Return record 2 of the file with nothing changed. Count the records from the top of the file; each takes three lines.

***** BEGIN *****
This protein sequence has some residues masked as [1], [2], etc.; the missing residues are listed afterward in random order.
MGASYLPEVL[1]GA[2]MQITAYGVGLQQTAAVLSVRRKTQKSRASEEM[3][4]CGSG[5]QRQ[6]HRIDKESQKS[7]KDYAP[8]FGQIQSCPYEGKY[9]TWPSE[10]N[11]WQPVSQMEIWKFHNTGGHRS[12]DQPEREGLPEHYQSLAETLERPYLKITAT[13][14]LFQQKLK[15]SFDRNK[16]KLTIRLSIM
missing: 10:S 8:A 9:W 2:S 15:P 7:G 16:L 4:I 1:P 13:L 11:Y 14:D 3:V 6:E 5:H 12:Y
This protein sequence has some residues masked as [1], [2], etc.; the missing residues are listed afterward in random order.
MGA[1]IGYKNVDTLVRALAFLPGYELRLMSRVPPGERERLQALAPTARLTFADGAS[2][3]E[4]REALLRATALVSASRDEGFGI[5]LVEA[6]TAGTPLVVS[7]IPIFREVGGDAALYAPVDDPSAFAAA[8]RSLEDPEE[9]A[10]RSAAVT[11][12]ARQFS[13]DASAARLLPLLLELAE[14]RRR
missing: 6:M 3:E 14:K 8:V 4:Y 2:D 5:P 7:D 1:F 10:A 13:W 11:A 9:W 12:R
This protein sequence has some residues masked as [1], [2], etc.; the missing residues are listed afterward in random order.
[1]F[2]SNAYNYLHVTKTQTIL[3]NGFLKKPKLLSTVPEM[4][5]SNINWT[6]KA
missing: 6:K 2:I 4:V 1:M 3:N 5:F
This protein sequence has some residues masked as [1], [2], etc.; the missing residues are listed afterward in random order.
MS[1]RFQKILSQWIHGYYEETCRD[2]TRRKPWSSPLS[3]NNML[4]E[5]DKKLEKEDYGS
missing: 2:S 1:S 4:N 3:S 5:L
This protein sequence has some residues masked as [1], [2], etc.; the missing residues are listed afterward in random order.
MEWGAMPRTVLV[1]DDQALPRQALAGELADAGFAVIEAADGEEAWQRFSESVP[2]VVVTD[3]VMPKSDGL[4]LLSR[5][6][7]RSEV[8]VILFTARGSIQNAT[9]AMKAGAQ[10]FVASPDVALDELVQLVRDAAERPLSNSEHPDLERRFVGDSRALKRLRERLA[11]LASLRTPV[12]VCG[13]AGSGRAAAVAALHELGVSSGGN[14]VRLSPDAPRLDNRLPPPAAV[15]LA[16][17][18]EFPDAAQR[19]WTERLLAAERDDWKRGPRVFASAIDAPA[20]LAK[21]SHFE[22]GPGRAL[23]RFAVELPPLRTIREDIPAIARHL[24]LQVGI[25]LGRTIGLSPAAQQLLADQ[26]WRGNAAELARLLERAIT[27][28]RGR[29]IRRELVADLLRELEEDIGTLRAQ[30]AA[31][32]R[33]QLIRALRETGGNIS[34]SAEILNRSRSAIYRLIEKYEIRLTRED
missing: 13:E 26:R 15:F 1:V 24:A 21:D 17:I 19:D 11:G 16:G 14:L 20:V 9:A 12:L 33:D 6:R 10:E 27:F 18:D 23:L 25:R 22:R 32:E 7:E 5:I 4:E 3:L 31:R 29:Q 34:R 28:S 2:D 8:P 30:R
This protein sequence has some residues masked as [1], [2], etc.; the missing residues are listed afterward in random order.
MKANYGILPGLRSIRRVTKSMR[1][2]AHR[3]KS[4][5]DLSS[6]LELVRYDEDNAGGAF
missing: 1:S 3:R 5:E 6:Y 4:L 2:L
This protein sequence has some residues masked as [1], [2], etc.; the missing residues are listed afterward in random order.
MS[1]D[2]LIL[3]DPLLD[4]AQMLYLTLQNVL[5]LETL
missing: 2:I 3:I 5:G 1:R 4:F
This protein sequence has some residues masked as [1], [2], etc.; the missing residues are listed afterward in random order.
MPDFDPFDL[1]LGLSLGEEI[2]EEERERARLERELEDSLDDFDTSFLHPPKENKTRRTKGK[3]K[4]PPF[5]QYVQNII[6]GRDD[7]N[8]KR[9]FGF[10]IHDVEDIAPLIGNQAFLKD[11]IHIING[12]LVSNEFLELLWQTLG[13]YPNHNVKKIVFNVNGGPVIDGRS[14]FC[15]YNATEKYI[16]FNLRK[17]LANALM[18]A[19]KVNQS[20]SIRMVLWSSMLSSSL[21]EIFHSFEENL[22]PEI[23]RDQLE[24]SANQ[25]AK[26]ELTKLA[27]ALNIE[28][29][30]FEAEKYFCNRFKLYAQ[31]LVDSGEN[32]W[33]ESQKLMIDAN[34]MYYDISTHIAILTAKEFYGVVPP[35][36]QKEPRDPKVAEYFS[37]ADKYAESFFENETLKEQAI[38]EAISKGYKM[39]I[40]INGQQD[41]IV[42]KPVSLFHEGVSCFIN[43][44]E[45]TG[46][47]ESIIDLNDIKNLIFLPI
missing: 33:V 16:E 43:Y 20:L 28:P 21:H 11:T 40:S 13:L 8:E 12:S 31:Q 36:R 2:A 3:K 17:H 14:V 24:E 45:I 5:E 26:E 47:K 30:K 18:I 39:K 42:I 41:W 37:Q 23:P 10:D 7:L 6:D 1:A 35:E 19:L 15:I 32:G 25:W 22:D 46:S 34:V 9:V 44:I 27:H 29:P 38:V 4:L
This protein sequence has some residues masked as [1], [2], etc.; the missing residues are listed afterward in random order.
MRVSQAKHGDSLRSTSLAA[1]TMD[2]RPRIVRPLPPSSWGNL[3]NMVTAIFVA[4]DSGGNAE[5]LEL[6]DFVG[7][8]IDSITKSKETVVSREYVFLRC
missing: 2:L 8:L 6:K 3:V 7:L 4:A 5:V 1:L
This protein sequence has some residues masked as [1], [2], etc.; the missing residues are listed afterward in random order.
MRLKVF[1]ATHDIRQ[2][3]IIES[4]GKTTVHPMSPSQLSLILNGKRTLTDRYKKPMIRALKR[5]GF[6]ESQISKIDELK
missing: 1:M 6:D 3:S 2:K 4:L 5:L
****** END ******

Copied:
This protein sequence has some residues masked as [1], [2], etc.; the missing residues are listed afterward in random order.
MGA[1]IGYKNVDTLVRALAFLPGYELRLMSRVPPGERERLQALAPTARLTFADGAS[2][3]E[4]REALLRATALVSASRDEGFGI[5]LVEA[6]TAGTPLVVS[7]IPIFREVGGDAALYAPVDDPSAFAAA[8]RSLEDPEE[9]A[10]RSAAVT[11][12]ARQFS[13]DASAARLLPLLLELAE[14]RRR
missing: 6:M 3:E 14:K 8:V 4:Y 2:D 5:P 7:D 1:F 10:A 13:W 11:A 9:W 12:R